Matt Dempsey (202) 224-9797

David Lungren (202) 224-5642

A Real Gas Price Solution: Produce More American Energy, Overturn Obama EPA's Cap-and-Trade Agenda

Passing Upton-Inhofe Will Unleash More Energy, Help Lower Gas Prices

  Inhofe Floor Speech: Best Solution to High Gas Prices is Developing and Producing More American Energy

Washington, D.C.-Sen. James Inhofe (R-Okla.), Ranking Member on the Senate Committee on Environment and Public Works, released the following statement today on the Democrats' plan to raise taxes on America's oil and gas producers, truckers, commuters, and anyone who fills up at the pump.  Inhofe plans to introduce the Upton-Inhofe bill as an amendment to help remove a key barrier to producing more American energy.

"One of the surest ways to unleash America's massive energy potential is to overturn the Obama EPA's attack on affordable energy through its cap-and-trade agenda," Sen. Inhofe said.  "America's recoverable oil, natural gas, and coal resources are the largest in the world, yet EPA is one of many federal agencies preventing us from harnessing it to create jobs and produce energy for our struggling economy.  EPA's global warming regulations have already forced at least one domestic refining business to curtail its expansion plans, meaning fewer good-paying jobs, less home-grown energy, and higher prices at the pump.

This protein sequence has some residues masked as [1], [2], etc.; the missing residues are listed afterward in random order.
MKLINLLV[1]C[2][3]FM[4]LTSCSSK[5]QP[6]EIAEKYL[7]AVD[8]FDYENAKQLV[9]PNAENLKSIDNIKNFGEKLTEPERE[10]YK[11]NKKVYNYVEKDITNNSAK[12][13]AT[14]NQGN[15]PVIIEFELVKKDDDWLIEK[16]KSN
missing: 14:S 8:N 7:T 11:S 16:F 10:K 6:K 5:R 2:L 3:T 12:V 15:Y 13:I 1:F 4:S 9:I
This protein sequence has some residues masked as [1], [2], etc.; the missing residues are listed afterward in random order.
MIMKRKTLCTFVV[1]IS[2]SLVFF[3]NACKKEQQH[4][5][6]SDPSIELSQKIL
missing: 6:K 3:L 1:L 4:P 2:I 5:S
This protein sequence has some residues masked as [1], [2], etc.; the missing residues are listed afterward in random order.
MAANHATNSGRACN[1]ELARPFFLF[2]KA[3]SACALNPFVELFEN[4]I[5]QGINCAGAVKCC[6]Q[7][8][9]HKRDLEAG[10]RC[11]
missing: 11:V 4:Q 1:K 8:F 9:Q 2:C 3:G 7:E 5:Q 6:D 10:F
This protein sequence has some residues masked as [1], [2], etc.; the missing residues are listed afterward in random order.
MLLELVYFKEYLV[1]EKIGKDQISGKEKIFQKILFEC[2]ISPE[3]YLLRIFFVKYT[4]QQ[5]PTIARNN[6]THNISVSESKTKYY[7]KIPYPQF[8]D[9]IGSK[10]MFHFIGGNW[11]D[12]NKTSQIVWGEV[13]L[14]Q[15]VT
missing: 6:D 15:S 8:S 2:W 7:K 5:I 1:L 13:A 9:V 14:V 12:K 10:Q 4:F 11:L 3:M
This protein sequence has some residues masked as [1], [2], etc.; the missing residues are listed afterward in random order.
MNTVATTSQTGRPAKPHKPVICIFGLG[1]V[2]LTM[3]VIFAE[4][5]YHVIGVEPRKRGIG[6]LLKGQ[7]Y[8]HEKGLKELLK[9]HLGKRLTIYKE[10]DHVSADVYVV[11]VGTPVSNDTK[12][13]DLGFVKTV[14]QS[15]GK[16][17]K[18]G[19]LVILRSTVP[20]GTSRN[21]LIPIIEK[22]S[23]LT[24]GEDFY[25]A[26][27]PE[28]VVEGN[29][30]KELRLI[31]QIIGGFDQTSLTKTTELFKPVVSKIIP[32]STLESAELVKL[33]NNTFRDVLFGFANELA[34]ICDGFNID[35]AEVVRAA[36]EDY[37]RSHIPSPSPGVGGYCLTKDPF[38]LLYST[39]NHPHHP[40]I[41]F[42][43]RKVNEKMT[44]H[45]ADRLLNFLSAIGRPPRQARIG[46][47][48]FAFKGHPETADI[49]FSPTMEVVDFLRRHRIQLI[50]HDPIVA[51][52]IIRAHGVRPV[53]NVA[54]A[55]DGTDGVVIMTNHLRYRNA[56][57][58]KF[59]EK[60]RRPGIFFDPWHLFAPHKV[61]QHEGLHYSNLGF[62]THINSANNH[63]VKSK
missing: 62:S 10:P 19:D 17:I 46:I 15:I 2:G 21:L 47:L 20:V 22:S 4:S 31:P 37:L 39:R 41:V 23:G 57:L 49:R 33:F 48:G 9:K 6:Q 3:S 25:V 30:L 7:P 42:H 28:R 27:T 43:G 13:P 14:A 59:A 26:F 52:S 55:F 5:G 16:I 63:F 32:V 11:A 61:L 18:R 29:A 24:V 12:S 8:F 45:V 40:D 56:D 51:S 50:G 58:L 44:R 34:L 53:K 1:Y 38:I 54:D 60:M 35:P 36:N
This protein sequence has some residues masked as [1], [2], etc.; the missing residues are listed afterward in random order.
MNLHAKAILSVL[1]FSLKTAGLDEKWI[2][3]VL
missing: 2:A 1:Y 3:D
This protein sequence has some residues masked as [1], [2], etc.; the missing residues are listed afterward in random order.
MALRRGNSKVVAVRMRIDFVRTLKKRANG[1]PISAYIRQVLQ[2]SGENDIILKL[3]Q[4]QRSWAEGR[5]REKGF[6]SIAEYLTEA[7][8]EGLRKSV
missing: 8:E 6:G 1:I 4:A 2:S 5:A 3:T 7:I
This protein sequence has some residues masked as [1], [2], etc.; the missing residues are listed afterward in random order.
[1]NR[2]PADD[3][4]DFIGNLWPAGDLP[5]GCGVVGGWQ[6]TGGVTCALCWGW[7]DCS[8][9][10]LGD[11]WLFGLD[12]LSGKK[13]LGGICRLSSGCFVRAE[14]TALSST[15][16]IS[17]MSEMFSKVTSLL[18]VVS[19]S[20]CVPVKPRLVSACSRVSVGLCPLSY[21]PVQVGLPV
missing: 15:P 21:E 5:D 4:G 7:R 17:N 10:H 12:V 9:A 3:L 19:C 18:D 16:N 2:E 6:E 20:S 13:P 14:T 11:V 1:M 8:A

"So if the opportunity arises, I plan to introduce Upton-Inhofe as an amendment to the Democrats' bill to increase gasoline taxes.  With overwhelming bipartisan support, the House passed Upton-Inhofe to stop EPA's cap-and-trade regulations.  We came ten votes short in the Senate to overcome a Democrat-led filibuster.  I would welcome additional support, especially from members whose home state economies are heavily dependent on manufacturing and energy production.  I look forward to continuing this important debate to remove one of the primary obstacles to producing more American energy and growing our economy." 


Inhofe Applauds House Passage of Energy Tax Prevention Act

The Wall Street Journal  Editorial: Cap and Evade